Conclusions

Mental workload represents a composite brain state that reflects the interaction between task demands and a person's capability to meet those demands by the voluntary application of mental effort. Unitary theories propose that mental workload is associated with a single pool of information-processing resources that can be flexibly allocated to different processing activities. In the modular view, functionally separate resources are applied to different processing activities.

Evidence from electrophysiological (EEG, ERP) and functional brain imaging (PET, fMRI) studies supports a physiological basis for processing resources in the human brain. In general, these indexes ofhuman brain function support a modular view of mental workload, although they do not rule out hybrid theories in which modular resources are combined with a general purpose resource that is invoked for all processing activities. PET and fMRI studies of working memory and dual-task performance indicate that mental workload is associated with the activation of cortical networks, including the dorsolateral and ventrolateral prefrontal cortices and posterior parietal cortex. Parametric modulation of activation in these brain regions with increased workload has been reported in a few studies. Mental workload may reflect the dynamic recruitment of these anterior and posterior brain regions in support of task performance in response to increased task demands.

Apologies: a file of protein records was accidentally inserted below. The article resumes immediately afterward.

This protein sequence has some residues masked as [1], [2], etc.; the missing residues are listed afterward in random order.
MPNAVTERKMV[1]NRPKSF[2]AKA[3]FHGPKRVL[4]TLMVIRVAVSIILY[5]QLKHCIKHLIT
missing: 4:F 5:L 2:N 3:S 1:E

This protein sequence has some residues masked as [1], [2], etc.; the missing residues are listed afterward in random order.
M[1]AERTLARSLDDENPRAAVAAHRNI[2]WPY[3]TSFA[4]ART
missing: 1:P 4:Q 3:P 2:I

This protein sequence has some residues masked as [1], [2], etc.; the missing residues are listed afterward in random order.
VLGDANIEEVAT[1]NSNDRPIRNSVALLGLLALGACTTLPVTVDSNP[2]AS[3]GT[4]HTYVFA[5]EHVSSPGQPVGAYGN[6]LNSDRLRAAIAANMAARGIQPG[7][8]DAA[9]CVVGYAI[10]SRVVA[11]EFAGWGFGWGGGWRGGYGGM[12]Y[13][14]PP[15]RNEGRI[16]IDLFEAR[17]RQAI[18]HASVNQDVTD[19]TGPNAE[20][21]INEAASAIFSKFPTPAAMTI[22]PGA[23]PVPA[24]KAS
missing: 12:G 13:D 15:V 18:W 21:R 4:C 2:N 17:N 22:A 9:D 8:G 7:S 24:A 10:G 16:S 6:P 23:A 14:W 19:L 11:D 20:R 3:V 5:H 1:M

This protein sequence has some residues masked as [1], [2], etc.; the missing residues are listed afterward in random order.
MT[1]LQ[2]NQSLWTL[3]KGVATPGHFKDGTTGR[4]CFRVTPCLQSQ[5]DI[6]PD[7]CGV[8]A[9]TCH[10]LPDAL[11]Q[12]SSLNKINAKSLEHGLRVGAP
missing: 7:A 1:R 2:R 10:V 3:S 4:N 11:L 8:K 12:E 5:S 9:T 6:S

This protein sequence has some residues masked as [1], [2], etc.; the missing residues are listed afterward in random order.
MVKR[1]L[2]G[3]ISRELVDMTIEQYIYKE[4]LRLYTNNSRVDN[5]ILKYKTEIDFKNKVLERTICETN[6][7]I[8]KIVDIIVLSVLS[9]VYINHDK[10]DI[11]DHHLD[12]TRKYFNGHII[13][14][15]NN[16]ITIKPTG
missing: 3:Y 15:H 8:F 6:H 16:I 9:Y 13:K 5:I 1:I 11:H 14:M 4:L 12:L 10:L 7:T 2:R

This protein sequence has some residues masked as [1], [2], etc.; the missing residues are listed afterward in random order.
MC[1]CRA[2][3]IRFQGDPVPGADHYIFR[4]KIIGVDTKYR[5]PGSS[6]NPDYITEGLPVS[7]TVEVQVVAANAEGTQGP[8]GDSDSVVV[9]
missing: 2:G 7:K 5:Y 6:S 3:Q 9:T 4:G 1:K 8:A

See Also the Following Articles

ATTENTION • CONSCIOUSNESS • INFORMATION PROCESSING • MEMORY, EXPLICIT AND IMPLICIT • MOTION PROCESSING • NUMBER PROCESSING AND

ARITHMETIC • PATTERN RECOGNITION • SHORT-TERM MEMORY • VIGILANCE

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